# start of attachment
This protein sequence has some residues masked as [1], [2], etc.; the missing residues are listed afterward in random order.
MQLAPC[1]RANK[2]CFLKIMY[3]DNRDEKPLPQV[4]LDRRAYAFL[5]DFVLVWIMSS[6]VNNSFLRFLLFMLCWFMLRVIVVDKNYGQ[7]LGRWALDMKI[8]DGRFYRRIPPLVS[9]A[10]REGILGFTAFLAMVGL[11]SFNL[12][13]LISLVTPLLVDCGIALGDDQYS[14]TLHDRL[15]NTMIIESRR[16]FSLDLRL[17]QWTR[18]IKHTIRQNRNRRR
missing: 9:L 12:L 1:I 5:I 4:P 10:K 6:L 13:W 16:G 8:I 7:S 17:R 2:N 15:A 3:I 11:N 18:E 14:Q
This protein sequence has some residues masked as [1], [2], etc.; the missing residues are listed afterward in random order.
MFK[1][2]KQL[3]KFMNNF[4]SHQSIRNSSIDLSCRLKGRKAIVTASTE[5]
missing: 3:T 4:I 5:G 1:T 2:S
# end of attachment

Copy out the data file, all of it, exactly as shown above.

This protein sequence has some residues masked as [1], [2], etc.; the missing residues are listed afterward in random order.
MQLAPC[1]RANK[2]CFLKIMY[3]DNRDEKPLPQV[4]LDRRAYAFL[5]DFVLVWIMSS[6]VNNSFLRFLLFMLCWFMLRVIVVDKNYGQ[7]LGRWALDMKI[8]DGRFYRRIPPLVS[9]A[10]REGILGFTAFLAMVGL[11]SFNL[12][13]LISLVTPLLVDCGIALGDDQYS[14]TLHDRL[15]NTMIIESRR[16]FSLDLRL[17]QWTR[18]IKHTIRQNRNRRR
missing: 9:L 12:L 1:I 5:I 4:P 10:K 6:L 13:W 16:G 8:I 7:S 17:R 2:N 15:A 3:I 11:N 18:E 14:Q
This protein sequence has some residues masked as [1], [2], etc.; the missing residues are listed afterward in random order.
MFK[1][2]KQL[3]KFMNNF[4]SHQSIRNSSIDLSCRLKGRKAIVTASTE[5]
missing: 3:T 4:I 5:G 1:T 2:S